Hospitals adopting in-house 3D printing for surgery planning
Implementing In-Hospital 3D Printing (Physicians Weekly)
Although 3D printing has become more popular in the last decade, few hospitals are printing by themselves. The Elisabeth-Tweesteden Hospital in Tilburg, the Netherlands, has purchased two 3D printers—the Makerbot Replicator Z18 and the Ultimaker 3—in the past year. The hospital, a Level-1 trauma center with a large neurosurgical department, aims to service 75% of all major trauma patients in the area. The trauma center’s 3D printing system focuses on bone structures and aims to help trauma surgeons better prepare for complex fractures.
Taking a Closer Look
The 3D printing lab is directed by trauma surgeon Mike Bemelman, MD, and Lars Brouwers, MD, MSc, PhD-candidate. Their goal is to provide all surgeons and residents with 3D-printed anatomical models to help with surgical preparations, understand fracture patterns, and determine optimal surgical approaches. “The beginning of our 3D-printing process was difficult, because we had to find out which printers were suitable for medical 3D printing,” says Dr. Brouwers. “Furthermore, we had to determine how to convert CT files into 3D printing files called stereolithography (STL) files.” The team purchased two poly lactic acid (PLA, one of two major material types used in 3D printing) printers because of the affordable raw plastics and the simplicity of the printing process. “The added value is immense,” says Dr. Bemelman. “We can also pre-bend titanium plates on the 3D-printed models to reduce operation time.”
To make this solution available to all patients, work-flow in the 3D printing lab had to be economically sound, without the need for a technician. Using in-hospital software from Philips, Drs. Brouwers and Bemelman convert CT data into STL files and use open-source software (Meshmixer and Simplify 3D) to prepare the STL files for printing. This workflow takes 10 to 15 minutes, and the plastic prints cost approximately $5 to $10, depending on the size of the model. A life-size wrist model takes approximately 4 hours to print, and a pelvic model requires 24 hours.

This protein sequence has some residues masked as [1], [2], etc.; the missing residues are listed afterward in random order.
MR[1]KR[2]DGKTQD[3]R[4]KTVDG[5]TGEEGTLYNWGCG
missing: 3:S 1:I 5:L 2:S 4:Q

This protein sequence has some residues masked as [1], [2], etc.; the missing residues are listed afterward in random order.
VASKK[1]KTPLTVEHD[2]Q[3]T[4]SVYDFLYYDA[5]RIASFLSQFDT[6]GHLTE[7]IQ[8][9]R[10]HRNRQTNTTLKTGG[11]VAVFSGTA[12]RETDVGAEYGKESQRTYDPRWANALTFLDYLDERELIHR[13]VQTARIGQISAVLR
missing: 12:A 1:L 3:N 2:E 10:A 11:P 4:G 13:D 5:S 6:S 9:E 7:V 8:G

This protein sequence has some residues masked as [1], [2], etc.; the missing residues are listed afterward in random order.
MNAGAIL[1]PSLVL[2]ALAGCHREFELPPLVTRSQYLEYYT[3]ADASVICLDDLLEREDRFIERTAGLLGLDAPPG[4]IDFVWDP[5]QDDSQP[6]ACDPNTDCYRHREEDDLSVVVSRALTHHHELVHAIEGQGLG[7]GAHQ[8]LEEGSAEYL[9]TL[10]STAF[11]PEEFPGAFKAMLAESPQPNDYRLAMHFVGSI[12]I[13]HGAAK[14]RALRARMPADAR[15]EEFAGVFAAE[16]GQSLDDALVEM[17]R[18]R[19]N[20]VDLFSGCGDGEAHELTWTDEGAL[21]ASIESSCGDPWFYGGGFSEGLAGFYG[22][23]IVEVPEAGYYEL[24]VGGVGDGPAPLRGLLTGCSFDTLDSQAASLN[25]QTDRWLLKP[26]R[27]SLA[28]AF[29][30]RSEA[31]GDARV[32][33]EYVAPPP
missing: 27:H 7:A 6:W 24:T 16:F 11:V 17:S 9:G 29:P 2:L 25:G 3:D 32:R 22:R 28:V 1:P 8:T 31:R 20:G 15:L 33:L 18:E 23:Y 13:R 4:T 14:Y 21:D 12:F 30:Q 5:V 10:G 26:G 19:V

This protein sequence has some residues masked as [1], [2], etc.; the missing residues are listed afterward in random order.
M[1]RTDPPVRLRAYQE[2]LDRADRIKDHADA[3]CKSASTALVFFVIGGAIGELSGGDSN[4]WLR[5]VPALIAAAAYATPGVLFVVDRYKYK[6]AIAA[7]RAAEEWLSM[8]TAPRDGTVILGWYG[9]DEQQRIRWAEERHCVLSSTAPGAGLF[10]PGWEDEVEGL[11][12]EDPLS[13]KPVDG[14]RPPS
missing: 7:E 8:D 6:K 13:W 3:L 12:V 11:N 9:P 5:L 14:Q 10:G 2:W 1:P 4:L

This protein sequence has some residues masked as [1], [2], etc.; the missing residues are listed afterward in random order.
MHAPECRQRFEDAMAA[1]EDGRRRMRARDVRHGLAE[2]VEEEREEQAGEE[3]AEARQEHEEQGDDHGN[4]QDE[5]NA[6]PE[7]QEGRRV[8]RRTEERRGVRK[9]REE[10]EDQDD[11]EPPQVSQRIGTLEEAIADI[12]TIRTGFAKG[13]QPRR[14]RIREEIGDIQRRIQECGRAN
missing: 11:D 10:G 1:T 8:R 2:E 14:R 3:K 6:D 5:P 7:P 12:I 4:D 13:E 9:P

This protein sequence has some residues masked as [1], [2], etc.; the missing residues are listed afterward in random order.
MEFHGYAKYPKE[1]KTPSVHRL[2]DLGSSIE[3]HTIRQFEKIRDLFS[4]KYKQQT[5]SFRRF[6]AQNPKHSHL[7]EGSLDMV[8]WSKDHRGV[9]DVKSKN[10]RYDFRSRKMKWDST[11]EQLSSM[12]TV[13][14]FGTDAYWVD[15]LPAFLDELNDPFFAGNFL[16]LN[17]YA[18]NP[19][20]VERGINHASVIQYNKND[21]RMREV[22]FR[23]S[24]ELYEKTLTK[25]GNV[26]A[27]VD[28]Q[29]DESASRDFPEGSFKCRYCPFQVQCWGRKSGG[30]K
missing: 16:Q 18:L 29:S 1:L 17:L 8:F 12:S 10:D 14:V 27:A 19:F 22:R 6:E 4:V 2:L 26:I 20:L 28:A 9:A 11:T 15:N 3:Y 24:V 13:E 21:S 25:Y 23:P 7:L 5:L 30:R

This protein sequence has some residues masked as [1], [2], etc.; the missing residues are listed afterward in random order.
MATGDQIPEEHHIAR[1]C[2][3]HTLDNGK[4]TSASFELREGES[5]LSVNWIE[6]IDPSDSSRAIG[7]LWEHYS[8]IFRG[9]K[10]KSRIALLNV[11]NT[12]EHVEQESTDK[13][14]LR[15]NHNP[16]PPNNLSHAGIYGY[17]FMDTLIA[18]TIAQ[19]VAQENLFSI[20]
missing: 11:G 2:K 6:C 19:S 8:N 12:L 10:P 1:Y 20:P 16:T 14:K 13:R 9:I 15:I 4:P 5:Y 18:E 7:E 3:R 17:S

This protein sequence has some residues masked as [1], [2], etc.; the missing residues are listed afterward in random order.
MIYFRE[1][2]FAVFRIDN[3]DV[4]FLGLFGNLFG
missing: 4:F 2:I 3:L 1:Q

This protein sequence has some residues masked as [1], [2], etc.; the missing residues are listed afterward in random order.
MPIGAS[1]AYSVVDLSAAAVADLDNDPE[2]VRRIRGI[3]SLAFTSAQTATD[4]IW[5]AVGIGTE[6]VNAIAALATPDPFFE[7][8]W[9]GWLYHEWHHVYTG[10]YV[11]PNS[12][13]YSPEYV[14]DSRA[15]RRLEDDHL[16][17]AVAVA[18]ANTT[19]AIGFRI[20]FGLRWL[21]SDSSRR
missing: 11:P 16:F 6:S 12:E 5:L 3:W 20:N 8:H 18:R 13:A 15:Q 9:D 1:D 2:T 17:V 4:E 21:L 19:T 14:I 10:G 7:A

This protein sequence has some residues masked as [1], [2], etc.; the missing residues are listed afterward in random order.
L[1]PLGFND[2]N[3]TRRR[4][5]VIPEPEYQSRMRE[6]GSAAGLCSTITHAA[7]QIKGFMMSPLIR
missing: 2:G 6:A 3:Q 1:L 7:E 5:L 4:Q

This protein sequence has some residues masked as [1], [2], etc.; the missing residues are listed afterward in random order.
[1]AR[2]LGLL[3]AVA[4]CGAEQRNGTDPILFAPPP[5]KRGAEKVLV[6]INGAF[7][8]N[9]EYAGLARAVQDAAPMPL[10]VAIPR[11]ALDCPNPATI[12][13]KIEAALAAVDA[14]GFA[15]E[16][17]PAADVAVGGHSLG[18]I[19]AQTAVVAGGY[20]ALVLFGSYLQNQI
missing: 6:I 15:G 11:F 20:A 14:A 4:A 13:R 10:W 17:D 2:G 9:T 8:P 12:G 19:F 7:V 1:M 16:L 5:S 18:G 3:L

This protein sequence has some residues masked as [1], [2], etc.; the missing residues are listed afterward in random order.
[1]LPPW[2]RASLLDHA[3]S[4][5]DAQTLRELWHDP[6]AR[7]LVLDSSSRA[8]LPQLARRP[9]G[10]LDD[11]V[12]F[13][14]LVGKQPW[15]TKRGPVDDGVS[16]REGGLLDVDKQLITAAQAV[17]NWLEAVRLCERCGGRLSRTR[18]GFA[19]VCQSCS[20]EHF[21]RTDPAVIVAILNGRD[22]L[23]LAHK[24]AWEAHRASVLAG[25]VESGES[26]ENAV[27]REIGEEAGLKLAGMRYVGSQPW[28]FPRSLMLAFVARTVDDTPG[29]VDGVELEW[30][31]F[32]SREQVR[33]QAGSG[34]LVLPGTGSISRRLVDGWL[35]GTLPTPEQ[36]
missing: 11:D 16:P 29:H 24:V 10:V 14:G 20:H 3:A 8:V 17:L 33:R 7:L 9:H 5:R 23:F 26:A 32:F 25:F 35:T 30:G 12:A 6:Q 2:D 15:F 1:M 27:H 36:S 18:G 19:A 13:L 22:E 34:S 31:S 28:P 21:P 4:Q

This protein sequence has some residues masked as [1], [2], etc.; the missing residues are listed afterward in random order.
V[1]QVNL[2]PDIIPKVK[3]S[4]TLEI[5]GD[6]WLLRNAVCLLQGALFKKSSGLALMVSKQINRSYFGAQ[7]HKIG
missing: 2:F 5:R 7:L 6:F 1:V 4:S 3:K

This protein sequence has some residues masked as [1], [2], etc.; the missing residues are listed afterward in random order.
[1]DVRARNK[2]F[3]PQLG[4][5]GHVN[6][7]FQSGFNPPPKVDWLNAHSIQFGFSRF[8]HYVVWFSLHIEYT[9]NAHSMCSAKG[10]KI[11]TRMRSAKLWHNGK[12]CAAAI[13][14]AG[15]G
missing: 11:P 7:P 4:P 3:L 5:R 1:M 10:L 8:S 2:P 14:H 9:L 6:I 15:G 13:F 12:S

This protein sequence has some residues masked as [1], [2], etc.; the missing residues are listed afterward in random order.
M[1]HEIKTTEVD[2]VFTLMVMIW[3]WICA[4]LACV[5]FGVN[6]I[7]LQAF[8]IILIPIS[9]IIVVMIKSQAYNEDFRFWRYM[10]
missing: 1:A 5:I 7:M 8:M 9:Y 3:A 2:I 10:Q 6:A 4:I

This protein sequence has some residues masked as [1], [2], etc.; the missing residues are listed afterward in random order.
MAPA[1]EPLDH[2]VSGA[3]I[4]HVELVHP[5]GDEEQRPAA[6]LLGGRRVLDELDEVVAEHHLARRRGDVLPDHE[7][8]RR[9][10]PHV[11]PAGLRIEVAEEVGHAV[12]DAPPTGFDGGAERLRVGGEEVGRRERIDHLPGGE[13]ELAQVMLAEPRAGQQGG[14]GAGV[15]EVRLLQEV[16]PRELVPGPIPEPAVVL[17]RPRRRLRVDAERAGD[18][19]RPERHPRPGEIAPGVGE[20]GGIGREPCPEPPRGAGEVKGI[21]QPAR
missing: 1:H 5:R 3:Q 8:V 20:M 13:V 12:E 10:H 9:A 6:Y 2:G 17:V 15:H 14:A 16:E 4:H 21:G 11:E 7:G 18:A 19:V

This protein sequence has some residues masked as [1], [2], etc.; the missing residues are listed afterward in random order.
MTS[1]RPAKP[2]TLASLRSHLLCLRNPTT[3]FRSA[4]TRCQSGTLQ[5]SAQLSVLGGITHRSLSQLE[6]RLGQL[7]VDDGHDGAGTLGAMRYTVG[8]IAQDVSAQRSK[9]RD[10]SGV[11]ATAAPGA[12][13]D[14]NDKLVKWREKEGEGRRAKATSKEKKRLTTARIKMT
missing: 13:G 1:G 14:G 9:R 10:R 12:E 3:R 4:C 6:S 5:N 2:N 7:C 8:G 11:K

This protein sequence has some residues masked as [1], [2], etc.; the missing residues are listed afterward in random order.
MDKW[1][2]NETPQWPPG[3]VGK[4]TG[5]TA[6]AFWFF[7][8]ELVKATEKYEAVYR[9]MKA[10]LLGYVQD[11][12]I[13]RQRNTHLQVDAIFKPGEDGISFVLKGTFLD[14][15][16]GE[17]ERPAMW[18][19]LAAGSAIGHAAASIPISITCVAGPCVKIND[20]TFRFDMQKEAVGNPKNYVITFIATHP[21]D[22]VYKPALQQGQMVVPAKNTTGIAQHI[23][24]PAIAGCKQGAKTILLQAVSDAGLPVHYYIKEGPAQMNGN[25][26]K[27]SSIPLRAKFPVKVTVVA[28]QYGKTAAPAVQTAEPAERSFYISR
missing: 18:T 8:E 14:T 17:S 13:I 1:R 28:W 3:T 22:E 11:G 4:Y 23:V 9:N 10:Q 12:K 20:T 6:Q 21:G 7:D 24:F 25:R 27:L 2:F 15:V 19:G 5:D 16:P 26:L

“Although we use the 3D-printed models as a reference during operations in a sterilized plastic bag, we prepare surgical guides for corrective osteotomies using Selective laser sintering printing, which uses a laser to precisely fuse nylon powder into lightweight, robust parts,” notes Dr. Brouwers. “This printing is outsourced to a commercial company while surgical guides are also prepared in-house using PLA, which allow surgeons to practice difficult operations, in turn reducing operation time.”
“Many physicians state that medical outcomes are improved by the use of 3D printing, though only 14% of medical papers support this statement with hard metrics,” says Dr. Brouwers. Still, he is convinced that 3D printing is of added value. Together with trauma surgeon Koen Lansink, MD, PhD, MSc, he conducted a study to test the added value of 3D printing and virtual reality in understanding acetabular fractures and presented the results at the 2017 European Society for Trauma & Emergency Surgery annual meeting. For the study, several participants had to classify 20 acetabular fractures using X-ray/2D CT, 3D CT, 3D prints, and virtual reality. Using X-ray/2D CT, only slight and fair agreements were found between the observers. However, substantial agreements were found among those using 3D-printed models (Figure). Using virtual reality, observer agreement among senior trauma surgeons decreased, while observer agreement among younger participants increased with the use of virtual reality. Dr. Brouwers says, “The study findings suggest that medical students can classify an acetabular fracture as well as the head of the trauma department of an academic hospital using 3D-printed models or virtual reality. The learning curve to identify fracture patterns is shortened by 20 years of experience, and students can step in at a higher level than they did 20 years ago.”
By Lars Brouwers, MD | Physicians Weekly